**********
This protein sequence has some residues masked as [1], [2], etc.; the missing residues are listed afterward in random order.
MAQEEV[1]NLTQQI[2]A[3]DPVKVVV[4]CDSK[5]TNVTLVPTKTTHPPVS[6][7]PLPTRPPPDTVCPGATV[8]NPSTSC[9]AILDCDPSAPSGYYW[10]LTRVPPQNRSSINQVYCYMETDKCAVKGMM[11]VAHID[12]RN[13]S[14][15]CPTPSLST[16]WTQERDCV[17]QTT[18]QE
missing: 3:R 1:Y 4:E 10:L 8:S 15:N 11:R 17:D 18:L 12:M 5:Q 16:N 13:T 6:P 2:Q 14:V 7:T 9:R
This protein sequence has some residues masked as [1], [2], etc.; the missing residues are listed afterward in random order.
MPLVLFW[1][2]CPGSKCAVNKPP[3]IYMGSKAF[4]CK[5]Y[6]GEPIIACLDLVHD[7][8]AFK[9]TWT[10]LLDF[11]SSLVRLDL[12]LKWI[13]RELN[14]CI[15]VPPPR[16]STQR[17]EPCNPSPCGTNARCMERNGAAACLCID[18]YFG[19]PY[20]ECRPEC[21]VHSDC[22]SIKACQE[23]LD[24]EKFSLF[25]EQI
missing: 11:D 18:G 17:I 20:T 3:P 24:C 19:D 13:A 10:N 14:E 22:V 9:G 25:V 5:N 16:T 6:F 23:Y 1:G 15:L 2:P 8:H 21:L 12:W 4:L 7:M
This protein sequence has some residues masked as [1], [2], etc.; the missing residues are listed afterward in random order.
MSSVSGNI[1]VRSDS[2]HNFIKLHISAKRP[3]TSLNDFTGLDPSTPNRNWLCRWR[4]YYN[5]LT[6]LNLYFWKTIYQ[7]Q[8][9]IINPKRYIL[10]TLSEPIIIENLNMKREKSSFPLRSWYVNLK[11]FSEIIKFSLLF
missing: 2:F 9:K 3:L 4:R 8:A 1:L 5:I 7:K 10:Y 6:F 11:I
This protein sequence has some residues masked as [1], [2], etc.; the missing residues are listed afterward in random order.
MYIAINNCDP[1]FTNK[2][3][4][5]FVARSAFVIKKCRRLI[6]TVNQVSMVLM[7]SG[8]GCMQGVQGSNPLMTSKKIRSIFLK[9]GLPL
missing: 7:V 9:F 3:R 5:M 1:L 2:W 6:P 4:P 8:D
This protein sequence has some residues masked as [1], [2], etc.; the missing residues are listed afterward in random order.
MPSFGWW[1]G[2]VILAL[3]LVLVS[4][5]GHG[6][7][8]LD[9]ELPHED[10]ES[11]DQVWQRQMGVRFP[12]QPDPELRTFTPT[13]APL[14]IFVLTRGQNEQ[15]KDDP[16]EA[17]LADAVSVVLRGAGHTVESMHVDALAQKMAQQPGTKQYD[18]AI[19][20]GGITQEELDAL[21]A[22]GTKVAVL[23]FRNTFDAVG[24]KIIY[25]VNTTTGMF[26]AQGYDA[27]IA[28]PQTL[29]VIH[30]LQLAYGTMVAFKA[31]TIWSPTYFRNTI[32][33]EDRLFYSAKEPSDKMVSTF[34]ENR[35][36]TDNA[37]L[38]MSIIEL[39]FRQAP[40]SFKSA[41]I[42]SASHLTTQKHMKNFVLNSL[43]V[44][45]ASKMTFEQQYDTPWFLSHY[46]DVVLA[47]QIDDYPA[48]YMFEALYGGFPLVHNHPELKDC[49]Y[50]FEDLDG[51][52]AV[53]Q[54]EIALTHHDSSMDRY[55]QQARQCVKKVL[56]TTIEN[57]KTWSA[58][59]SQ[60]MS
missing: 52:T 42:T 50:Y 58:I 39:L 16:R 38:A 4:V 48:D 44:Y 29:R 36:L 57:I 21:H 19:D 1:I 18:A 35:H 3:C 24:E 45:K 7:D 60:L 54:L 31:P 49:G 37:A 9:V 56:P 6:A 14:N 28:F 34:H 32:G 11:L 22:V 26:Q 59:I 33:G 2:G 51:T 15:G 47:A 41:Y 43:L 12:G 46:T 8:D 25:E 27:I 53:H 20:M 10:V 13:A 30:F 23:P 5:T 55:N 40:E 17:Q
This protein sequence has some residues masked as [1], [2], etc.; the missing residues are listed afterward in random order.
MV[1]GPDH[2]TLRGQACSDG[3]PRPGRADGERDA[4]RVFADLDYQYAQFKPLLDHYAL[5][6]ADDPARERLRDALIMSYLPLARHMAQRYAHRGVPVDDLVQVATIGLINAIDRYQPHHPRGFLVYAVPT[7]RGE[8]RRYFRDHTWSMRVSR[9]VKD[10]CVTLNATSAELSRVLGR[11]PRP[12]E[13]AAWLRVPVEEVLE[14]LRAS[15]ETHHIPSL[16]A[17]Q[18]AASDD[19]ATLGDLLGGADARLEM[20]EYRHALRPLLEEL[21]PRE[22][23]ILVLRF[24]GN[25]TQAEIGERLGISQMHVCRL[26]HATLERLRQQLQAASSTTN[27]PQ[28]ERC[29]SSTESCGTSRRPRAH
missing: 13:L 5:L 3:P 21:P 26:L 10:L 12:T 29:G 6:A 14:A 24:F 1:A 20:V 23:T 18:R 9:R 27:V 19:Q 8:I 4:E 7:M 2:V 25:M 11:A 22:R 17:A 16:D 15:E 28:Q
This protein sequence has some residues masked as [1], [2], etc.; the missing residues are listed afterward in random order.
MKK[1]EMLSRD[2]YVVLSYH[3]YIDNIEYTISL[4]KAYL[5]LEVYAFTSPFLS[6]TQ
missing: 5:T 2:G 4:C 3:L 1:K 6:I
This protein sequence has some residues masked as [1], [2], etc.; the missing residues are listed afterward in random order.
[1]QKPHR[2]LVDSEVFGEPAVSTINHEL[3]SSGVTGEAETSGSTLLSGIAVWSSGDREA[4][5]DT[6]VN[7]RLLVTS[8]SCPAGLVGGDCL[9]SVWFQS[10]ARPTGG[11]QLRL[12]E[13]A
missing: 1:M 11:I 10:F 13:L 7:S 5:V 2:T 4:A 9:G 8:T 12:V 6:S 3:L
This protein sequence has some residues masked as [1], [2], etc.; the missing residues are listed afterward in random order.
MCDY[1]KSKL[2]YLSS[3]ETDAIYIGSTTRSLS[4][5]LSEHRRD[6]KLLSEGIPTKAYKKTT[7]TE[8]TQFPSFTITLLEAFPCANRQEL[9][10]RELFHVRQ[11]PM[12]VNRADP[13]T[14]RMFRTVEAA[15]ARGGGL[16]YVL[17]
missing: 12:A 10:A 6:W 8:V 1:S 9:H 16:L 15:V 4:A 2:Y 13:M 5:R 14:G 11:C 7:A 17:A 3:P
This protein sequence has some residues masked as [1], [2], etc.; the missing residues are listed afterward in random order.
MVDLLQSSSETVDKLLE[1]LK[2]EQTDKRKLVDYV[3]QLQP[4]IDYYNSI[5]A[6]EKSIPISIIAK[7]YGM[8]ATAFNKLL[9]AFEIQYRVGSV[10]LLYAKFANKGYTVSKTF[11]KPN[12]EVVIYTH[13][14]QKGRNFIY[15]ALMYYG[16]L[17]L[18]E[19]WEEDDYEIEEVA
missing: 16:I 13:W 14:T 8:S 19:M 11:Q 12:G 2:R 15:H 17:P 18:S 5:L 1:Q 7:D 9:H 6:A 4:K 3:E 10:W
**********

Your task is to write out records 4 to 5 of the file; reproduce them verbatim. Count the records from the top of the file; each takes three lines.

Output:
This protein sequence has some residues masked as [1], [2], etc.; the missing residues are listed afterward in random order.
MYIAINNCDP[1]FTNK[2][3][4][5]FVARSAFVIKKCRRLI[6]TVNQVSMVLM[7]SG[8]GCMQGVQGSNPLMTSKKIRSIFLK[9]GLPL
missing: 7:V 9:F 3:R 5:M 1:L 2:W 6:P 4:P 8:D
This protein sequence has some residues masked as [1], [2], etc.; the missing residues are listed afterward in random order.
MPSFGWW[1]G[2]VILAL[3]LVLVS[4][5]GHG[6][7][8]LD[9]ELPHED[10]ES[11]DQVWQRQMGVRFP[12]QPDPELRTFTPT[13]APL[14]IFVLTRGQNEQ[15]KDDP[16]EA[17]LADAVSVVLRGAGHTVESMHVDALAQKMAQQPGTKQYD[18]AI[19][20]GGITQEELDAL[21]A[22]GTKVAVL[23]FRNTFDAVG[24]KIIY[25]VNTTTGMF[26]AQGYDA[27]IA[28]PQTL[29]VIH[30]LQLAYGTMVAFKA[31]TIWSPTYFRNTI[32][33]EDRLFYSAKEPSDKMVSTF[34]ENR[35][36]TDNA[37]L[38]MSIIEL[39]FRQAP[40]SFKSA[41]I[42]SASHLTTQKHMKNFVLNSL[43]V[44][45]ASKMTFEQQYDTPWFLSHY[46]DVVLA[47]QIDDYPA[48]YMFEALYGGFPLVHNHPELKDC[49]Y[50]FEDLDG[51][52]AV[53]Q[54]EIALTHHDSSMDRY[55]QQARQCVKKVL[56]TTIEN[57]KTWSA[58][59]SQ[60]MS
missing: 52:T 42:T 50:Y 58:I 39:L 16:R 38:A 4:V 48:D 44:Y 29:R 36:L 57:I 21:H 19:D 1:I 18:A 35:H 3:C 24:E 45:K 7:D 60:L 54:L 31:P 49:G 37:A 9:V 56:P 6:A 14:N 28:F 34:H 32:G 11:L 22:V 26:Q 59:I 33:G 2:G 51:T 15:G 47:A 41:Y 43:L 12:G 46:T 8:D 25:E 27:I 53:H 20:M 10:V 13:A 30:F 23:P 5:T 55:N 40:E 17:Q